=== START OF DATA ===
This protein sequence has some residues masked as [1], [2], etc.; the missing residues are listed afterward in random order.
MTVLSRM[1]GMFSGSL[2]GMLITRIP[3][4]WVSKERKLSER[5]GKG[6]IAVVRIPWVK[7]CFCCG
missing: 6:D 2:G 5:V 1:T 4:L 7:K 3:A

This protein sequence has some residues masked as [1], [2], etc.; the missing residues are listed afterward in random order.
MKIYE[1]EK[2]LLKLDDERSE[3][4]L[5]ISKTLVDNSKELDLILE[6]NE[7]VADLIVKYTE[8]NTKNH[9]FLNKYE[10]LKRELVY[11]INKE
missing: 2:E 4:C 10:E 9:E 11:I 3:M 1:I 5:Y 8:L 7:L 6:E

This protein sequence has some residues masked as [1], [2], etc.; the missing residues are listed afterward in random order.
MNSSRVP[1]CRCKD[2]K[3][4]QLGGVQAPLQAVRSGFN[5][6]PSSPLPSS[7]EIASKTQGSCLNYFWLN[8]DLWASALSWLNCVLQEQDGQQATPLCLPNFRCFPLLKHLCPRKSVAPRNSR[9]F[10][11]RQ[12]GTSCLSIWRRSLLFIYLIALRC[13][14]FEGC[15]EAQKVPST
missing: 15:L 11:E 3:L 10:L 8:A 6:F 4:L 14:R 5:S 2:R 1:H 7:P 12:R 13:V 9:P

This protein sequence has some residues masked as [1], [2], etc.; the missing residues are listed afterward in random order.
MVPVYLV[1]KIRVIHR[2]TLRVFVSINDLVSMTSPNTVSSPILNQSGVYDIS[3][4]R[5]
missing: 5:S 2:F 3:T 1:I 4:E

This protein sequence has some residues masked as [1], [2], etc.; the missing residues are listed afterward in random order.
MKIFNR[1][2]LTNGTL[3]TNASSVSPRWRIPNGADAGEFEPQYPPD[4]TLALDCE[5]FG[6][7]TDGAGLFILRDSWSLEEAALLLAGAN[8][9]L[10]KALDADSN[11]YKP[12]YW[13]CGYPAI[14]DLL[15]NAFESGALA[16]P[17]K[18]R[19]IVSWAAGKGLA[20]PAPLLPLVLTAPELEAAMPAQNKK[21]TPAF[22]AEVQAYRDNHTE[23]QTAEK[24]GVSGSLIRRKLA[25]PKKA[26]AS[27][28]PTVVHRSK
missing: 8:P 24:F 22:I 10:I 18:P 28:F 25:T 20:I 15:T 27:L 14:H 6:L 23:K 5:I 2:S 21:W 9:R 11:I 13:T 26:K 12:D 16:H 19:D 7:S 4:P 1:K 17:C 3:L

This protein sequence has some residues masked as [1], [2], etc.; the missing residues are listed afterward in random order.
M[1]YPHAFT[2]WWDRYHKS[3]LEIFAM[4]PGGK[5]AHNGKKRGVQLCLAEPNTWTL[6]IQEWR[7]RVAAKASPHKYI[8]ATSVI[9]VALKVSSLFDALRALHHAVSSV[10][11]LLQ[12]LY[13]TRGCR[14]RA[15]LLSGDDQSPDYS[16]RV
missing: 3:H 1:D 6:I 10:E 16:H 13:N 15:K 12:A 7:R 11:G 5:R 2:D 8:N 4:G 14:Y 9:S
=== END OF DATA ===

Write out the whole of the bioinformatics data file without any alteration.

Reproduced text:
This protein sequence has some residues masked as [1], [2], etc.; the missing residues are listed afterward in random order.
MTVLSRM[1]GMFSGSL[2]GMLITRIP[3][4]WVSKERKLSER[5]GKG[6]IAVVRIPWVK[7]CFCCG
missing: 6:D 2:G 5:V 1:T 4:L 7:K 3:A

This protein sequence has some residues masked as [1], [2], etc.; the missing residues are listed afterward in random order.
MKIYE[1]EK[2]LLKLDDERSE[3][4]L[5]ISKTLVDNSKELDLILE[6]NE[7]VADLIVKYTE[8]NTKNH[9]FLNKYE[10]LKRELVY[11]INKE
missing: 2:E 4:C 10:E 9:E 11:I 3:M 1:I 5:Y 8:L 7:L 6:E

This protein sequence has some residues masked as [1], [2], etc.; the missing residues are listed afterward in random order.
MNSSRVP[1]CRCKD[2]K[3][4]QLGGVQAPLQAVRSGFN[5][6]PSSPLPSS[7]EIASKTQGSCLNYFWLN[8]DLWASALSWLNCVLQEQDGQQATPLCLPNFRCFPLLKHLCPRKSVAPRNSR[9]F[10][11]RQ[12]GTSCLSIWRRSLLFIYLIALRC[13][14]FEGC[15]EAQKVPST
missing: 15:L 11:E 3:L 10:L 8:A 6:F 4:L 14:R 5:S 2:R 1:H 7:P 12:R 13:V 9:P

This protein sequence has some residues masked as [1], [2], etc.; the missing residues are listed afterward in random order.
MVPVYLV[1]KIRVIHR[2]TLRVFVSINDLVSMTSPNTVSSPILNQSGVYDIS[3][4]R[5]
missing: 5:S 2:F 3:T 1:I 4:E

This protein sequence has some residues masked as [1], [2], etc.; the missing residues are listed afterward in random order.
MKIFNR[1][2]LTNGTL[3]TNASSVSPRWRIPNGADAGEFEPQYPPD[4]TLALDCE[5]FG[6][7]TDGAGLFILRDSWSLEEAALLLAGAN[8][9]L[10]KALDADSN[11]YKP[12]YW[13]CGYPAI[14]DLL[15]NAFESGALA[16]P[17]K[18]R[19]IVSWAAGKGLA[20]PAPLLPLVLTAPELEAAMPAQNKK[21]TPAF[22]AEVQAYRDNHTE[23]QTAEK[24]GVSGSLIRRKLA[25]PKKA[26]AS[27][28]PTVVHRSK
missing: 8:P 24:F 22:I 10:I 18:P 28:F 25:T 20:I 15:T 27:L 14:H 6:L 23:K 5:I 2:S 21:W 9:R 11:I 13:T 26:K 12:D 16:H 19:D 7:S 4:P 1:K 17:C 3:L

This protein sequence has some residues masked as [1], [2], etc.; the missing residues are listed afterward in random order.
M[1]YPHAFT[2]WWDRYHKS[3]LEIFAM[4]PGGK[5]AHNGKKRGVQLCLAEPNTWTL[6]IQEWR[7]RVAAKASPHKYI[8]ATSVI[9]VALKVSSLFDALRALHHAVSSV[10][11]LLQ[12]LY[13]TRGCR[14]RA[15]LLSGDDQSPDYS[16]RV
missing: 3:H 1:D 6:I 10:E 16:H 13:N 15:K 12:A 7:R 11:G 5:R 2:D 8:N 4:G 14:Y 9:S